Decorex International 2018 at the London Design Festival, from September 16 -19, is primarily a trade event but open to the public on Tuesday. With over 400 international exhibitors, the fair is one of Europe’s leading interior design events.
This year’s theme is the apt ‘Blank Canvas’ and the highlights of the show include the commissioned entranceway featuring the work of Maddux Creative, Brian Woulfe, Henry Prideaux and Studio Suss, a designer bar by Lambart & Browne serving botanically-infused drinks and Future Heritage which is the “showcase of craft to collect and commission”.
In its fourth year Future Heritage, developed and curated by design critic and journalist Corrine Julius, acts as both a platform for emerging creatives as well as those who have a firm foothold in contemporary practice. The exhibit features one-off pieces specifically commissioned for Decorex.
Participating UK-based designers to watch include Katrin Spranger, Rebecca De Quin, James Shaw, Jie Wu and twins Begum and Bike Ayaskan of Studio Ayaskan:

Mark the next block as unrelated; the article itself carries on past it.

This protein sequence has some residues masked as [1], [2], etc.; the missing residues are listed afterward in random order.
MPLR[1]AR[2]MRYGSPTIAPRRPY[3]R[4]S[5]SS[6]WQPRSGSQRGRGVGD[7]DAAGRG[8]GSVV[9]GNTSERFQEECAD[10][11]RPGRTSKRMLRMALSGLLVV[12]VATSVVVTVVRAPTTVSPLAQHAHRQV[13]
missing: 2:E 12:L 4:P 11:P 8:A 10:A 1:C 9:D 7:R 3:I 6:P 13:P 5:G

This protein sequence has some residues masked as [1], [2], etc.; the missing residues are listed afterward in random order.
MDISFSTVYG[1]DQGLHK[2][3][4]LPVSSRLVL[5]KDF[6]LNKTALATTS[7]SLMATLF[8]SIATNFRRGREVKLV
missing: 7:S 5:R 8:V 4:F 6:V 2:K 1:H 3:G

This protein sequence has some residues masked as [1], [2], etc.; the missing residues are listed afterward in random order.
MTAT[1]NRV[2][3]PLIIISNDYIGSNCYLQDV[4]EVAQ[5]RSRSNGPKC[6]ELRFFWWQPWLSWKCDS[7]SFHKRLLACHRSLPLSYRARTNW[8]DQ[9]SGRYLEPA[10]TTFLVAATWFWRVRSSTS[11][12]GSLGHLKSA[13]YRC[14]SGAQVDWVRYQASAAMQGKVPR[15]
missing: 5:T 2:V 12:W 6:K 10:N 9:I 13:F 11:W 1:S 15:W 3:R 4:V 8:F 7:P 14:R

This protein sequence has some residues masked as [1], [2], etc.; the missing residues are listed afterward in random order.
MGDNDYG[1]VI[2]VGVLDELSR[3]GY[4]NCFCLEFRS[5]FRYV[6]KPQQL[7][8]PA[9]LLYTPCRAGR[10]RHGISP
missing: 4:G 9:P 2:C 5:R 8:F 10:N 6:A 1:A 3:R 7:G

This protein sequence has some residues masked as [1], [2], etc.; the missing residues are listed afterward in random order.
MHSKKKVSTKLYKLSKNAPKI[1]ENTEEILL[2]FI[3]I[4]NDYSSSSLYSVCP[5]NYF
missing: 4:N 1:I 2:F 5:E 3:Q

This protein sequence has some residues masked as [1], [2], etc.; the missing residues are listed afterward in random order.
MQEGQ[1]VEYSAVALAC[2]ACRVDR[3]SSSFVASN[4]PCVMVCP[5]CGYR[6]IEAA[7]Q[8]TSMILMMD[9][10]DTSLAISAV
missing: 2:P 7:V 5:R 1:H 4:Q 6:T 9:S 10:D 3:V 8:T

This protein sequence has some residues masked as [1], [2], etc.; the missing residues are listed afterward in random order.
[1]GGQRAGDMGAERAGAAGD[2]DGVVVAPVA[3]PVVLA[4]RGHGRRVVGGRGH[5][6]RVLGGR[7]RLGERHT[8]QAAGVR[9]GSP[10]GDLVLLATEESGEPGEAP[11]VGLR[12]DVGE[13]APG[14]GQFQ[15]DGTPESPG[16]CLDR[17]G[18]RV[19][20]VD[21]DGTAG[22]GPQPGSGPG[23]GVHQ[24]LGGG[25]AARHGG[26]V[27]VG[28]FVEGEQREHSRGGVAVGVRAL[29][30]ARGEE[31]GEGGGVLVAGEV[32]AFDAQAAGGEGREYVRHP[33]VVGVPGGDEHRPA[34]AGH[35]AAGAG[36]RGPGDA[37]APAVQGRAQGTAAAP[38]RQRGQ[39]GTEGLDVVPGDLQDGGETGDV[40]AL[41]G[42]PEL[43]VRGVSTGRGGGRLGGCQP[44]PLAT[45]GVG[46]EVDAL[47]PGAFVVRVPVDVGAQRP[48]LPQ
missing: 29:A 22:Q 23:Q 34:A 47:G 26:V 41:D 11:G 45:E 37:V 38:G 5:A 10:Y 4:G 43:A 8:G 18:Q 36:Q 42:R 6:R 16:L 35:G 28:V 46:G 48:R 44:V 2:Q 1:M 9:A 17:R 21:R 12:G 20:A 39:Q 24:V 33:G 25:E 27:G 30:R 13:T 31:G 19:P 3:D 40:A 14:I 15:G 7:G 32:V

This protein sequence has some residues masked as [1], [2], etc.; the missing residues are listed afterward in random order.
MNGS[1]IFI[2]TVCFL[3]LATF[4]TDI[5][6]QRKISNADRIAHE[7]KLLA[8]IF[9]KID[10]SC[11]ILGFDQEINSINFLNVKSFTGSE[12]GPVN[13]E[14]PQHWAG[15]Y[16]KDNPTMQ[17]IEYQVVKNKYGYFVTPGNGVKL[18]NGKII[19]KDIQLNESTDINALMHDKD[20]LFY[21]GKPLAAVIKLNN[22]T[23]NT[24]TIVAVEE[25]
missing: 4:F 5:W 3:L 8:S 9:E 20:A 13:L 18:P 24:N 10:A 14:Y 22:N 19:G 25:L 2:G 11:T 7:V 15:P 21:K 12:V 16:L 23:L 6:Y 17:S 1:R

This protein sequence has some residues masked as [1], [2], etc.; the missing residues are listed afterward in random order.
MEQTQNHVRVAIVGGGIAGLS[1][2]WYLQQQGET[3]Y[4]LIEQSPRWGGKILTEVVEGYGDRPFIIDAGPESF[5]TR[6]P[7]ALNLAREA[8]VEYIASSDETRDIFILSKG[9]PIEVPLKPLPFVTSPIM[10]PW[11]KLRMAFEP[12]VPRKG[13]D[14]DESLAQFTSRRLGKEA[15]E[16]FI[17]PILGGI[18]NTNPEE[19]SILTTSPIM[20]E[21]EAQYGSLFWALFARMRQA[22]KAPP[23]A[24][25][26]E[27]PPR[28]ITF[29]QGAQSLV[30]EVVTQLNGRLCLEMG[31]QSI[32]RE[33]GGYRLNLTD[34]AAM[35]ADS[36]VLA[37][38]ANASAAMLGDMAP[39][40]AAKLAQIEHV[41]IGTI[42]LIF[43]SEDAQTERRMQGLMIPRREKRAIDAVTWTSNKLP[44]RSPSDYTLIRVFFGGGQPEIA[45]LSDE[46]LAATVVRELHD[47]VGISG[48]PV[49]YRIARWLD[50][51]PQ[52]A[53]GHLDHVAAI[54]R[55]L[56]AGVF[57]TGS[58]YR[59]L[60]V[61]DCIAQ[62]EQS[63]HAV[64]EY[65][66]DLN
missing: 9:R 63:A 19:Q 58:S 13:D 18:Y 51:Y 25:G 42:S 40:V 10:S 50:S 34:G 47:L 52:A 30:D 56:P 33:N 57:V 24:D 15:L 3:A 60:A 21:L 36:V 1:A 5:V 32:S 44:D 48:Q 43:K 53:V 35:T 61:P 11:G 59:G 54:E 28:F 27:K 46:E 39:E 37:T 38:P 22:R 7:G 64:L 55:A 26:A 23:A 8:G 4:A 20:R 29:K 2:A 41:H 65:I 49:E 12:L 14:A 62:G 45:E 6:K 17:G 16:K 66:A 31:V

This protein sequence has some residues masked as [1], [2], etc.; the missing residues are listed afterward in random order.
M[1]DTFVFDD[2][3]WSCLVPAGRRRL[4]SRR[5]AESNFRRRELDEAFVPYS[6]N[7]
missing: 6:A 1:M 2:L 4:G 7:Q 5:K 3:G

Spranger, a London-based artist who specialises in jewellery and sculpture has been working on a series called Aquatopia which is a critical comment on the current and future state of global fresh water supplies. Her pieces are a combination of glass vessels and organic-looking layers copper created with an electroforming technique. For Future Heritage she will present “a series of fused, wall-mounted installations, the surfaces of which are uniform and flat.”
Rebecca De Quin
De Quin is a silversmith and fine metalworker whose work predominantly features sheet-metal vessels. For Future Heritage she has created three large wall panels with detachable vessels which combine copper and brass with steel and sterling silver. De Quin’s piece also features innovative patination and hand-applied texture.
London-based Shaw challenges the idea of plastic with his ‘Plastic Baroque’ series which is created using a hand-held ‘gun’ that extrudes recycled plastic. For the show, he’ll be creating a fountain, table, stools and vessels.
A recent Royal College of Art graduate, Wu’s work explores the dialogue between natural and man-made materials. She creates small objects like boxes which combine resin and wood forcing one to contemplate the human impact on the natural world.
Exploring themes of nature, time, light and interconnectivity, London-based Turkish twin sisters Begum and Bike Ayaskanhave created an experimental clock for Future Heritage that uses UV-activated light sensitive liquid to “create a fluctuating cycle of colour as time passes.”
Find out more about Future Heritage and Decorex International 2018 here.